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Leiden, a town in the Dutch province of South Holland (1953 pop. 91,632, with 626 Mennonites), where Anabaptists have been found since the earliest period, who apparently at first mostly belonged to the revolutionary branch. Unemployment and poverty among the weavers, who were numerous in this city, were a fertile matrix for revolutionary teachings, which the Anabaptist elder Cornelis Pieters of den Briel proclaimed here soon after 1530. He was active in Leiden at several times. Pieter Pieters, alias Borrekieck, tried and executed at Amsterdam in July 1535, reports a number of names of Anabaptists at Leiden in 1534 who had been baptized by Cornelis Pietersz. In 1533 Jan Beuckelszoon (Jan van Leyden) lived here. In April 1534 an attack on the city was contrived but not carried out and in January 1535 a new attack was planned but prevented by treason. At that time a number of Anabaptists were apprehended and put to death. After Münster had fallen (25 July 1535) there were still some traces of Münsterism at Leiden, but gradually this declined and after a number of followers of Batenburg had been arrested in May 1544 the revolutionary Anabaptists disappeared. Apparently at that time a congregation of peaceful Anabaptists already existed, of whose earliest history not much is known. In 1544 Reyer Willemsz of Leiden is said to have circulated books by Menno Simons. There were some martyrs in 1552, and Leenaert Bouwens baptized 27 persons here in 1563-1565. About this time or shortly thereafter a number of Mennonites came from Flanders. About the circumstances of the Mennonites during the siege of the city by Spanish soldiers in 1574, no information is available.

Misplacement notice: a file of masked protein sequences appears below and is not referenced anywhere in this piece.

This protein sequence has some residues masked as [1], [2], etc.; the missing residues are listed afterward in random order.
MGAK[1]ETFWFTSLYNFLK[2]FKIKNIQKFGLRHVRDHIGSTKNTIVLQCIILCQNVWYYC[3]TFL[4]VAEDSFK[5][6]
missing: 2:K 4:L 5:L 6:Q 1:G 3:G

In the last decades of the 16th century the schisms among the Dutch Mennonites caused a number of different branches at Leiden also. About 1600 four congregations existed: Flemish, Waterlander, Frisian, and High German. Perhaps there was also a French-speaking Waterlander congregation. There is only adequate information. only about the Waterlander and the Flemish. In both the Flemish and the Waterlander congregations a number of names are found which show that its members were refugees from Flanders and especially from French Flanders: Christian names, such as Jacques, Gilles, Francois, family names like Hennebo, Marville (Marvilje), Tavenne, des Mulliers, du Forest, Casier (Cesaer), Le Poole, van de Walle, de Pla (le Pla), Viane, Calvaert, Bossu, le Leu, and Roynaert.